South Africa's Ramaphosa set to be re-elected despite ANC hammering

African National Congress holds a special National Executive Committee meeting in Cape Town

By Alexander Winning and Nellie Peyton

JOHANNESBURG (Reuters) - Cyril Ramaphosa was set on Friday to be re-elected as South Africa's president, having brokered a deal with the opposition for a government of national unity after his African National Congress's worst election result since the end of apartheid.

A skilful negotiator, Ramaphosa clinched a deal with the opposition, white-led Democratic Alliance and at least two other smaller parties, according to DA and other party officials, as the National Assembly held its first sitting since the election and prepared to elect a head of state.

That will allow him to stay on as president and survive - at least for now - the huge drop in support for the ANC when it lost its parliamentary majority in the May 29 election.

But Ramaphosa, 71, emerged weakened from the vote, and some political analysts have questioned whether he will be able to serve a full second five-year term.

The ANC won just 40% of the vote, meaning Nelson Mandela's legacy liberation movement has had to negotiate a power-sharing agreement with rival parties for the first time in 30 years.

As parliament convened on Friday, the DA said it had signed a deal for a unity government with the ANC. The socially conservative Inkatha Freedom Party and the right-wing Patriotic Alliance had previously confirmed that they would also join the coalition.

Details of the deal were still unclear, aside from that the DA would receive the position of deputy speaker of parliament.

The ANC still has the largest number of seats in the National Assembly, but Ramaphosa may have to make significant policy concessions to political adversaries or cede senior cabinet positions.

After the vote, former union leader-turned-businessman Ramaphosa - Mandela's lead negotiator in talks to end apartheid - received the backing of top ANC officials to stay on.

But his party is deeply divided, and some of Ramaphosa's party rivals may not have buried the hatchet for long.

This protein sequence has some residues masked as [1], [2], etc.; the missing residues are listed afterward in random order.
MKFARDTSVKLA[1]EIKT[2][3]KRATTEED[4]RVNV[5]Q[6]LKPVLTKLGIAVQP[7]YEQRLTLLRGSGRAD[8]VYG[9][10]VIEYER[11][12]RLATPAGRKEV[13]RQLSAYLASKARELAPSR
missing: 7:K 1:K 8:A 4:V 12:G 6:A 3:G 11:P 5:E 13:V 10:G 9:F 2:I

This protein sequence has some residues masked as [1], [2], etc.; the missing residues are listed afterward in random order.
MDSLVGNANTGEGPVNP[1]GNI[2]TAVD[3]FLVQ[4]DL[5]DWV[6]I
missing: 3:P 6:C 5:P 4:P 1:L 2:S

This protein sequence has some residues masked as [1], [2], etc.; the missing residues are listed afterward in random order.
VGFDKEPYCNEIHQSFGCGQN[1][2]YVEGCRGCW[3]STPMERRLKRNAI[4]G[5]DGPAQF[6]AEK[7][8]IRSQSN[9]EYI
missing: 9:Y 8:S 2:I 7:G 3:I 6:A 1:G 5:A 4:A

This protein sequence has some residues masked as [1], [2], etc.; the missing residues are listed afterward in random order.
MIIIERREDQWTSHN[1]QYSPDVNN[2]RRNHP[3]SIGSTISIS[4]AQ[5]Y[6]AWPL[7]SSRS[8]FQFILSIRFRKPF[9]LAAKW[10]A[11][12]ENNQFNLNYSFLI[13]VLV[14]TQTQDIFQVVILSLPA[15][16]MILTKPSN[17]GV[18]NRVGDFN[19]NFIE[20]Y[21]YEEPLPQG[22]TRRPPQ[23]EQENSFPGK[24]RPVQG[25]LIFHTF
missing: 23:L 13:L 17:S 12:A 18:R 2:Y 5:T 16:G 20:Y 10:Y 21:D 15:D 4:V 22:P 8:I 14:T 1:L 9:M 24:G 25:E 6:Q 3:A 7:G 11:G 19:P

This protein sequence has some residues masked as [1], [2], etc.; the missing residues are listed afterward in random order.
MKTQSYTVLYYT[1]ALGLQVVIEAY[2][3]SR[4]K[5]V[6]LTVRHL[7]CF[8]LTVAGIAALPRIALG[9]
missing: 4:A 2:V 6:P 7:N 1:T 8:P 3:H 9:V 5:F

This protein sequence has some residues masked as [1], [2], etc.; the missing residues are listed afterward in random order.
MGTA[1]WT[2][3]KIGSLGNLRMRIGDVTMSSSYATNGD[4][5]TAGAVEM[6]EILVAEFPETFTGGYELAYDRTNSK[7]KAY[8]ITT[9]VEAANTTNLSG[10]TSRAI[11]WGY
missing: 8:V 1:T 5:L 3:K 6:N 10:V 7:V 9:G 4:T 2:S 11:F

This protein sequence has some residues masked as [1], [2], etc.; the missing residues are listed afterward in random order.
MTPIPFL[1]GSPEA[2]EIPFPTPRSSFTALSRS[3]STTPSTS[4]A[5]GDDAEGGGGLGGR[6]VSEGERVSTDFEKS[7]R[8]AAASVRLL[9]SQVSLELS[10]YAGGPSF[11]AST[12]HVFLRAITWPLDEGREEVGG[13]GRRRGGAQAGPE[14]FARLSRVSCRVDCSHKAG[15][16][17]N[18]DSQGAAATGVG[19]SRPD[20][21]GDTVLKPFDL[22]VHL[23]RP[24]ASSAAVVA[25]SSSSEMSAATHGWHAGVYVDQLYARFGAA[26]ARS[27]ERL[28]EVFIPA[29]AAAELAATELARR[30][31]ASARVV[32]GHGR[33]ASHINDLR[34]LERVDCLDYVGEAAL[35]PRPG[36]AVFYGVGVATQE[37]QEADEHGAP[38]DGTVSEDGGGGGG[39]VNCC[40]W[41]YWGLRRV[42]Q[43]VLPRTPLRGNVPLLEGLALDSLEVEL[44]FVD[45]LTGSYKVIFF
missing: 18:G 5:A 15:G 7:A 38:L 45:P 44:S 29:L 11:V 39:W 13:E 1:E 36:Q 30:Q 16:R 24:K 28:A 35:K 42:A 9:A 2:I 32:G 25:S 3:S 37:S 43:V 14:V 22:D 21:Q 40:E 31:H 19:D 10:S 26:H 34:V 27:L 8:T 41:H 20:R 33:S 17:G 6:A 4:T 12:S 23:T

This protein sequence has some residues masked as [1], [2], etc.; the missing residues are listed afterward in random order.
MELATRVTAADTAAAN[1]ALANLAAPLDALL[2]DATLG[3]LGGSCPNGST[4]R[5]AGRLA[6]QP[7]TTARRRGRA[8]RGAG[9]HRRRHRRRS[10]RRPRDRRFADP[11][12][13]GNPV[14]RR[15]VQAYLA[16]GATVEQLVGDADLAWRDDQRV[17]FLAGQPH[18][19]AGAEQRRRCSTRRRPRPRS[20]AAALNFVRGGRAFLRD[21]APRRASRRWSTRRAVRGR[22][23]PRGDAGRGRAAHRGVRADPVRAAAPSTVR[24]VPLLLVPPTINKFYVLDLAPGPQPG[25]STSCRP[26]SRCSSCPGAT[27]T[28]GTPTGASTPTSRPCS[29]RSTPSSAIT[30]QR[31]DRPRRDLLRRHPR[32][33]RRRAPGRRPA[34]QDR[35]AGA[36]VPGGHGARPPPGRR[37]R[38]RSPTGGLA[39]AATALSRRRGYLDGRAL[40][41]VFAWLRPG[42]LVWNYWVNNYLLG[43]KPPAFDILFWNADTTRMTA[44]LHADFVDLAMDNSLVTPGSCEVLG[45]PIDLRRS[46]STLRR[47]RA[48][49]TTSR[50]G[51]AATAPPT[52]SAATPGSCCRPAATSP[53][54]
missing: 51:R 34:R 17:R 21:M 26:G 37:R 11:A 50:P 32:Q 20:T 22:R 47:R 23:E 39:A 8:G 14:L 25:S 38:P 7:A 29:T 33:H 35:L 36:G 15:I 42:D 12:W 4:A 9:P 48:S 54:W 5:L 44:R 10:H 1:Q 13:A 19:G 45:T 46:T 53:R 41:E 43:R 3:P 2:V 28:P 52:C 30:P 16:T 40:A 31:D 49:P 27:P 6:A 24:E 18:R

Ramaphosa's future as president had hung in the balance before. A panel report found in 2022 that he may have committed misconduct over a stash of cash stuffed into furniture at his game farm.

He denied wrongdoing over that scandal, dubbed "Farmgate", and won a new five-year term as ANC leader later that year.

But last month's election, in which the ANC's vote share slumped because of voter anger over issues such as high unemployment, crime and crippling power cuts, could pose an even bigger challenge.

Ramaphosa was elected ANC leader in late 2017 on a pledge to clean up the party's image and revitalise the economy after nine years of scandal, sleaze and economic decline under his predecessor, Jacob Zuma.

But an initial wave of euphoria when he became head of state in 2018 quickly faded.

More than six years on, the economy remains stagnant and scandals still swirl around top ANC officials.

The decisive blow in last month's election was struck by Ramaphosa's nemesis Zuma, whose new party uMkhonto we Sizwe outperformed expectations and made a big dent in ANC support, especially in Zuma's home province of KwaZulu-Natal (KZN).


Ramaphosa has been criticised for appearing to prevaricate on crucial reforms to avoid exacerbating rifts in his party - a far cry from the decisiveness he showed as a union leader in the 1980s.

His supporters, however, applaud his consensus-building skills and his role in advancing South Africa's reputation as a champion of the so-called "Global South", shorthand for a group of low- and middle-income countries.

During the COVID-19 pandemic, Ramaphosa was one of the most prominent voices globally calling for fairer distribution of vaccines.

More recently, South Africa filed a genocide case against Israel at the International Court of Justice, leading judges to rule last month that Israel must halt its military assault on the Gaza city of Rafah. Israel has rejected the allegations and pressed on with its offensive in Rafah.

On the campaign trail, Ramaphosa sought to play up the ANC's successes over the last 30 years, but critics say he has offered little in the way of new solutions to South Africa's biggest challenges.

After the vote, he urged parties to bridge their ideological and racial divisions for the good of the country.

"South Africans expect the parties for which they have voted to find common ground, overcome their differences and act together for the good of everyone. That's what South Africans have said," he declared.

(Editing by Tim Cocks, Silvia Aloisi and Timothy Heritage)